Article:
KABUL - The NATO commits to launching a new mission to train, advice and assist the Afghan National Security Forces (ANSF) after 2014, once the NATO-led foreign troops leave the country, a spokesman said.
"NATO has committed to launching a new mission to train, advice and assist Afghan forces from 2015," NATO civilian representative spokesman, Dominic Medley, told a press briefing.
The NATO defense ministers, following a two-day gathering in Brussels in Belgium, on Wednesday endorsed the broad political framework for a new training mission in Afghanistan after 2014.
"NATO defense ministers and the ministers from potential operational partners concluded the first stage of planning for that new mission. This will guide the military experts as they take the planning process forward," edley said, adding that "it is expected to agree on a detailed outline early next year, and to complete the plan well before the end of 2013."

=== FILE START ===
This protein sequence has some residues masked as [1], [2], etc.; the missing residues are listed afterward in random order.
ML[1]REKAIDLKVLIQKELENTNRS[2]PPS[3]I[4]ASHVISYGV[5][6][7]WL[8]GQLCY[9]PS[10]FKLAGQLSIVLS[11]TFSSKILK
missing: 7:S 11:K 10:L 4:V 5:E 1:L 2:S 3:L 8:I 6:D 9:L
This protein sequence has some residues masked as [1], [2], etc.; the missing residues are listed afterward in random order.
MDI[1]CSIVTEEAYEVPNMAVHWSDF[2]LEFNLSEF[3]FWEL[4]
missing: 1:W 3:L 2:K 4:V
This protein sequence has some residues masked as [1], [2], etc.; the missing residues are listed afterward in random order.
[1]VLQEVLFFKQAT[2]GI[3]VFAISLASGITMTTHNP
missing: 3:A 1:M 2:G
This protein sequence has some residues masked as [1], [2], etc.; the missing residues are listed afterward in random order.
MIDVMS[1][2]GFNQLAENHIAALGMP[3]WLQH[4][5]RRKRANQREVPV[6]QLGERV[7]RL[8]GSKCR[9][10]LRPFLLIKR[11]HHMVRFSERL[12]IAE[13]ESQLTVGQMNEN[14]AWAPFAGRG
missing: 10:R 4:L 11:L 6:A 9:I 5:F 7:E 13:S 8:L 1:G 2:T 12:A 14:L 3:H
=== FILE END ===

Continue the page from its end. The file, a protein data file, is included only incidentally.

"This new mission will not be a combat mission. It will be a mission to train, advice and assist," he noted.
NATO continues to train and support the ANSF who are taking increasing responsibility for security and NATO is confident they will be ready by the end of 2014 and capable of securing Afghanistan in the future, he said.
The Afghan forces and NATO troops have completed transition in the first two of five tranches of provinces and districts across the country and after completion of the ongoing phase of the process in a couple of weeks the ANSF will take full control of areas where about 75 percent of the population lives.
A total of 50 countries are contributing 100,000-strong forces in Afghanistan with more than 68,000 of them Americans mainly stationed in the east and south, followed by 9,500 from Britain mainly based in southern Afghanistan. (Bokhdi)